Readers invested in the study of Black visual culture might find themselves immersed in a very different book, one that draws on a vibrant scholarly conversation about the ways that Americans have used images and documents to remember—or forget—Black struggle. Building on work by scholars such as Tina Campt and Saidiya Hartman, Willis raises questions about what photographs did for Black soldiers and their loved ones, and how photographs shaped popular memories of these men, even long after their deaths. Photographs are both representations of a particular moment in the life of an individual, and also objects that continue to circulate well beyond the moment they documented. Willis invites readers to see the images she has assembled as portals into larger social worlds—both the lived experiences of Black soldiers extending well beyond the frame of the photographic field, but also how the circulation of these images shaped popular memories of Black soldiers and the role they played in the Civil War. While Willis is a skilled close reader of images, here she focuses her attention on the development of a conversation across and between primary sources—both visual and textual. The result is a kind of “collective portrait,” a term first used by Willis in her 2013 book with historian Barbara Krauthamer, Envisioning Emancipation, where they argued that both free and enslaved Black Americans used photography to stage and participate in a conversation about the roles they played in transforming the social and political landscape of the nation.3 Here Willis revisits similar territory, this time focusing more specifically on the ways that photographs of Black Civil War soldiers powerfully indexed their subjects’ resistance to slavery. Soldiers used photographs to communicate with loved ones, and to visually insert themselves into national conversations about citizenship and belonging. As Willis writes, “having a photograph taken was a self-conscious act, one that shows the subjects were aware of the significance of the moment and sought to preserve it” (10). By collecting and displaying these images, Willis thus offers readers a kind of access to a series of intimate moments in which the soldiers’ desires were visibly on display, but also honors the wishes of the soldiers themselves in their desire to be remembered.

The development of a collective portrait is a useful strategy because of the fragmentary nature of the archive that Willis is investigating. Of the some 180,000 Black soldiers who fought in the Civil War—roughly 10 percent of Union troops—only a small fraction of those men ever sat for photographic portraits, and as Willis’s archival journey demonstrated, prior to the last four decades, few of those images made their way into traditional archival collections (116). Even fewer photographs were taken of the thousands of enslaved men who served masters defending the Confederacy, though as Willis argues, those that are extant offer important insights into a set of “perplexing relationships” (44). For this reason, Willis focuses primarily on soldiers who fought on the side of the Union, but even then, of the many soldiers whose portraits are identified in her book, many are identified with general labels: “orphans,” “a soldier and his wife,” or “contraband.” In some cases, Willis has access to photographs with clearly identified subjects, as well as textual documents in which those subjects reveal their personal views on the conditions of military service for Black men. Letters between Frederick Douglass’s son Sergeant Major Lewis Douglass and his fiancée, Helen Amelia Loguen, help readers to read more deeply into two formal portraits of the lovers (110–14). But many of the other photographs found in the book lack such an obvious pedigree; Willis often contends with images that have no provenance, or textual sources produced by or discussing soldiers of whom no known photographs exist. Rather than delving deeply into the biographies of Loguen, Douglass, or any of the other figures who populate the book, Willis provides their images or excerpts of the textual records they left behind to build a collective portrait that reveals what the status of soldier and the daily experiences of soldiering meant to Black Americans at this time.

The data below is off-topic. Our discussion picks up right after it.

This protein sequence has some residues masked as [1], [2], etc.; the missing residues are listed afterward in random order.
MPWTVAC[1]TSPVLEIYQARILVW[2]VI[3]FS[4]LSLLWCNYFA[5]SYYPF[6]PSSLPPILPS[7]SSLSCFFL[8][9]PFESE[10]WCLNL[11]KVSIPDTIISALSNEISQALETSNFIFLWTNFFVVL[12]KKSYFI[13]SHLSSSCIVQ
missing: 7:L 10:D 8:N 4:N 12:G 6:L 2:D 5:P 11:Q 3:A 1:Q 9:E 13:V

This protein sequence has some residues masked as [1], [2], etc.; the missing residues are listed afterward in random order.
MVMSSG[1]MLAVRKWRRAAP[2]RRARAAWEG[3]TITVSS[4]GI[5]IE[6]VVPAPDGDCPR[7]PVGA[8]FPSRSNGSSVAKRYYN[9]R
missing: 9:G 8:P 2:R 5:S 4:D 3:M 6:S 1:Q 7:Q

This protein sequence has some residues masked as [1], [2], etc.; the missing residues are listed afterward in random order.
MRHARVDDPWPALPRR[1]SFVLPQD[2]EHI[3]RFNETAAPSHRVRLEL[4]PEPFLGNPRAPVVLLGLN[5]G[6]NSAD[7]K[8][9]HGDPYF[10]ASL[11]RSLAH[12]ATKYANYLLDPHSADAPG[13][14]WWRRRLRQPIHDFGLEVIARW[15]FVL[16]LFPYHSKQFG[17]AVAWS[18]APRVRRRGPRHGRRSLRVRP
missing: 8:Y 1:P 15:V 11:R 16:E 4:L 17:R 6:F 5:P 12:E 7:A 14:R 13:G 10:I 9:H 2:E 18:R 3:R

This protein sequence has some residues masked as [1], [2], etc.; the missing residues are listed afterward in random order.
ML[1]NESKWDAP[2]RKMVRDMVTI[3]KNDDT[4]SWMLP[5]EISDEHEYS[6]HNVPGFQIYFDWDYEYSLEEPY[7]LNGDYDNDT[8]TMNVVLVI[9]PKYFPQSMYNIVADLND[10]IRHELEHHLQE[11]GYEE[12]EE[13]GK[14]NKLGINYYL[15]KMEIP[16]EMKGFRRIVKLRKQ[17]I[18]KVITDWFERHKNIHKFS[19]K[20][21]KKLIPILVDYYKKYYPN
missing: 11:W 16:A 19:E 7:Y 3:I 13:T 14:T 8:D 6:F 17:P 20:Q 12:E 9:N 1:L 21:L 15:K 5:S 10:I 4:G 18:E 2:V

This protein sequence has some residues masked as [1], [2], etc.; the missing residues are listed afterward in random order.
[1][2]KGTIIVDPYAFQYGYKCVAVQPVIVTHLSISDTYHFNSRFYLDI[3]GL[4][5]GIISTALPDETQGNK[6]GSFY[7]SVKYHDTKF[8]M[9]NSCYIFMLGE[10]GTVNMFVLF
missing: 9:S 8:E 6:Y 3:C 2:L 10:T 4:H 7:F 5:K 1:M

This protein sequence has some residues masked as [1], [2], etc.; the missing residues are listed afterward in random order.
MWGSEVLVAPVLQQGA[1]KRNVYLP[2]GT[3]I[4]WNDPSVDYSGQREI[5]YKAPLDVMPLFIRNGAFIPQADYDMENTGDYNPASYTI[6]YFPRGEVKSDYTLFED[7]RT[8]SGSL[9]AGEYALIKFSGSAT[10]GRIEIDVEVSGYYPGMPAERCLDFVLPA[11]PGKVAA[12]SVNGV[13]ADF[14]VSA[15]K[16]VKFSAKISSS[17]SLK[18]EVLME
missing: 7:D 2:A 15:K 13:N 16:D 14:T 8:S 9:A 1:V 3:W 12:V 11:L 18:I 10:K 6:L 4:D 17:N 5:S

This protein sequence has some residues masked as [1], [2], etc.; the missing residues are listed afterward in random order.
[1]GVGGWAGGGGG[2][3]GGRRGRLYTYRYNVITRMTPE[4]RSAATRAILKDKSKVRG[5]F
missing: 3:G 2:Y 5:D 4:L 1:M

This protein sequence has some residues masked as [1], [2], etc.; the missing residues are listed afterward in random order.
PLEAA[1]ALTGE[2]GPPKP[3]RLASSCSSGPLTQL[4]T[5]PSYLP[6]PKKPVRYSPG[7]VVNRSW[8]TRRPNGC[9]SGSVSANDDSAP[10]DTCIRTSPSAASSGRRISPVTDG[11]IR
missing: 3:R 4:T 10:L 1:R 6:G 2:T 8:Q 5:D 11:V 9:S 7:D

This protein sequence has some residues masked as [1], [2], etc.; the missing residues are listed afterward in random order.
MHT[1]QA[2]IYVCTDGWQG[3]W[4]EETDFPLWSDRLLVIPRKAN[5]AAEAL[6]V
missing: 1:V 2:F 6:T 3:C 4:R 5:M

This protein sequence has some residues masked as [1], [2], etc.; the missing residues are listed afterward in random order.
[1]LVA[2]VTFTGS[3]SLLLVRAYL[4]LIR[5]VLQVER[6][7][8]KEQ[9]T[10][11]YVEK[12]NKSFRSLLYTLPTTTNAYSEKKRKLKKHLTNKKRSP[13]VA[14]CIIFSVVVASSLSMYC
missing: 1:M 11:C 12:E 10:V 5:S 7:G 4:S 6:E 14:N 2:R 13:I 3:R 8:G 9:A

The potential pitfall of this approach is that it can reinforce the symbolic power of these images at the expense of the kinds of intimate views that Willis hopes to resurrect. The problem is not simply that Black Civil War soldiers are often missing from popular depictions of the war, as Willis argues in the introduction, but also that the symbolic power of these photographs can overdetermine viewers’ responses. Under these circumstances, the complexity of individual experiences can collapse, leaving viewers with a kind of surface reading: the Black soldier as a token of a familiar type. Without care, a collective portrait could start to resemble a photographic composite, a method pioneered by British eugenicist Francis Galton in the late nineteenth century. By exposing a succession of photographic plates to produce a single print, Galton could create a visual average of similar images—a strategy he used to produce composite portraits that highlighted the shared features of criminals or developed a visual racial “type.”4 But where the composite method results in the production of a single, often eerie image that is a portrait of everything and nothing at once, they are not easily disassembled into their component parts. In contrast, the collective portrait Willis assembles can call attention to both visual patterns, without losing the reader’s access to the idiosyncrasies of any particular image or historical actor pictured within.